What Do You Really Want?

InsideOut Empowerment Principle #5: When you find yourself unhappy about the conditions of your life, you should first clarify specifically what you want rather than focusing on what you want to avoid. So often, we can articulate what we don’t want but when asked to specify what we do want, we don’t know how. This is a little like making a list for the store of what you don’t need, going shopping, and expecting to come home with everything you want. It will never work.

Unhappiness stems from not having what you want, usually in an important relationship or in your level of success at what you are trying to accomplish. When you are experiencing unhappiness, use it as a signal that something is missing. You want something important that you currently don’t have.

Spend some time thinking about what you want . . . really want. If you can’t gain focus, then it’s all right to focus temporarily on what you don’t want, since that typically comes easier. Once you know what you don’t want, then ask yourself what would change if these things were absent from your life? If you got rid of what you don’t want, what would you have? What would you do? And how would you be different? What relationship would you improve or get rid of in your life? What would you accomplish that has been eluding you thus far?

When you have identified the core of what you want, then you want to list what you are currently doing to get it. One of the things you’re doing is choosing unhappiness but there are probably others. There will be things you are doing to move you in the direction of what you want and there will be things you’re doing that are likely getting in the way. Pay attention to everything you are doing.

Then you want to ask yourself the question, “If I keep doing everything I have been doing, am I likely to get what I want?” If the answer is yes, great! With one exception . . . you may still need to ask yourself this question, “Am I willing to pay the price?” Sometimes we can continue to do what we are doing to acquire what we want but the cost might not be worth it. Take the time to assess whether you are willing to accept the consequences of your actions, both good and bad.

If the answer is no, then ask yourself, “Am I willing to do something different to increase my likelihood of success?” If you are, then create a plan designed to move you in the direction of what you want.

If you find what you want is something from someone else, you may have a dilemma. The challenge is you cannot control other people to give you what you want. You can ask for what you want, and then you are at the other person’s mercy. People may oblige your request, or they may not. Certainly you have the right to ask them to do what you want.

If the person complies, great! If not, then you have to decide what your response will be. I recommend further introspection. When I want something from someone else and he or she is unwilling to give me what I want, then I ask the question, “If so-and-so were giving me what I want, then what would change for me?” Another way to get at this answer is to keep asking yourself, “And why is that so important to me?” This will bring you to a place where you find something over which you have control. You can then bypass the other person and focus on what you can control.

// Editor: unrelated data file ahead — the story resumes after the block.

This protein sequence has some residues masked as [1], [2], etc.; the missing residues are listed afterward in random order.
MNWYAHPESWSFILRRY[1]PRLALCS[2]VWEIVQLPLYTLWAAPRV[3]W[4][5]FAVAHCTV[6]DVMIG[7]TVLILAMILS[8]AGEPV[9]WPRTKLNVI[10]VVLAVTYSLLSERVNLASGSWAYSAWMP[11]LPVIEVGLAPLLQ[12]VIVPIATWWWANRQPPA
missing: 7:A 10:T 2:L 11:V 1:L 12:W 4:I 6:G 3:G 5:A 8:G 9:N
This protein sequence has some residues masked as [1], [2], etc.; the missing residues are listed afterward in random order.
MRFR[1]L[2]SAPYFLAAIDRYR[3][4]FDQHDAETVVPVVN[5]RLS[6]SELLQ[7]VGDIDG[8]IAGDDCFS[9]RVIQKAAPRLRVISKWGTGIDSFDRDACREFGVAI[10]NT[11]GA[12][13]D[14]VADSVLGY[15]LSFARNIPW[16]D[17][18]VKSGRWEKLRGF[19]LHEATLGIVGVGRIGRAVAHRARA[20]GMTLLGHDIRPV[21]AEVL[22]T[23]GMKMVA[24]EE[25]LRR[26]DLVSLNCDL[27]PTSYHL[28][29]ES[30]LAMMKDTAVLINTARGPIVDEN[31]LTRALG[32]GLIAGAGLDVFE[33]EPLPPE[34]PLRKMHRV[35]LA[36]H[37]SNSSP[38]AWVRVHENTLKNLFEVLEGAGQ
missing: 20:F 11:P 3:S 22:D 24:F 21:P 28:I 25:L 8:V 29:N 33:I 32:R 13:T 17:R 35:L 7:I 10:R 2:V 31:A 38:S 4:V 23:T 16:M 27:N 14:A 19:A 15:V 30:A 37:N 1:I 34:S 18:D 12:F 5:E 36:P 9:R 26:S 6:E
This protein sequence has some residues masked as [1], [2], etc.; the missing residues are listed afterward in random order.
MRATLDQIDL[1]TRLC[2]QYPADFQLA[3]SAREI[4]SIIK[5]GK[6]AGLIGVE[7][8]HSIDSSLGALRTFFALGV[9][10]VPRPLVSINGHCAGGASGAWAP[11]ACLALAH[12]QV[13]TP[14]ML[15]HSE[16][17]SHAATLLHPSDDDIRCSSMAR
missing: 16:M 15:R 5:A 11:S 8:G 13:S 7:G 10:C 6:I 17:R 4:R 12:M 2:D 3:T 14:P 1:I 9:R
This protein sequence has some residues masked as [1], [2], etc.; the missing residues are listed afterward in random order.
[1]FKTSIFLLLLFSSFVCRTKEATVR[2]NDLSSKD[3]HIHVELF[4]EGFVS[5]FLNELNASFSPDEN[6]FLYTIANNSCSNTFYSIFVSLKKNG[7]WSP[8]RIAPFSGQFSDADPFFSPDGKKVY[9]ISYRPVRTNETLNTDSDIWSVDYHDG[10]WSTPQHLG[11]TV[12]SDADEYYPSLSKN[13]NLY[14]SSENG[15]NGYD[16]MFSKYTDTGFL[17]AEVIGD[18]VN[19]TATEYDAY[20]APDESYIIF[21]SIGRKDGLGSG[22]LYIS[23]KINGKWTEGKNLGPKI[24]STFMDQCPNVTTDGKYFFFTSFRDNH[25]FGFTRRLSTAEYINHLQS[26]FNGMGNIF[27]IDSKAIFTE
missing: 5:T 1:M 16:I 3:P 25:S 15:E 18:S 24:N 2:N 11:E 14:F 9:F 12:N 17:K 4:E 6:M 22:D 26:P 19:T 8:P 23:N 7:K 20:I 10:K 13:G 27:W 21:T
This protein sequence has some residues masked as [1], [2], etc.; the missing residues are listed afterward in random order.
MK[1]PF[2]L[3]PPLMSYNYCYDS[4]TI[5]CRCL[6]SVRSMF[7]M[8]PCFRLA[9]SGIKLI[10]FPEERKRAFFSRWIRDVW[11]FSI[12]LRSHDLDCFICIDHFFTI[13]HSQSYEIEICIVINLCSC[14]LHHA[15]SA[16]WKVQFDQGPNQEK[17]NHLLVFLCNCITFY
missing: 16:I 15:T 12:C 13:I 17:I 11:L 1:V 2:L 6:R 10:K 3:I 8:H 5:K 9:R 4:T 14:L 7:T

The other day I was working with a woman whose goal is to lose weight. I was working with her to clarify her motives for this goal. She began with wanting to be healthier. Her next response was to feel better about herself, then to be more secure about her looks, then to have more confidence, next was to find her soul mate and finally, to know she is a person worthy of love. Finally, something she can work on that is in her control. Yes, I could have stopped her with the goal of having more confidence. A person is actually able to increase their confidence level, however, that didn’t feel like it was at the core of what she really wanted. She wants to know she is loveable and right now, is seeking that validation from an external source. She has the power to know she is loveable without ever going on a date!

When you are experiencing unhappiness and you recognize it as your signal something in your life isn’t the way you want it to be, then you have four options . . . three will help, one will maintain the status quo. You can either change what you are doing, change what you want, or change your perception. Of course, the fourth option is you can stay miserable; you don’t have to change anything at all. You can always stay unhappy if that works for you. It’s your choice. Just take ownership and accept responsibility for that choice.

Unhappiness can be a very effective behavior. It can get you attention. You can get help from others without having to ask. It can free you of certain responsibilities. It can help you control other people through guilt. It can slow down and simplify your life. It can also prevent you from acting out aggressively, either toward others or yourself. There are lots of benefits to depression and sometimes that might be your best option. Just know you are choosing it, you are benefitting from it in some way, and you can choose differently if you want to.

The other three options can possibly help the situation. You can change your behavior to something more effective. You can change what you want to something more attainable. And you can change how you are looking at the situation so the gap between what you want and what you think you have is reduced. Do you have any examples of when you got what you wanted by changing your behavior, what you wanted or your perception? Tell us your successes.

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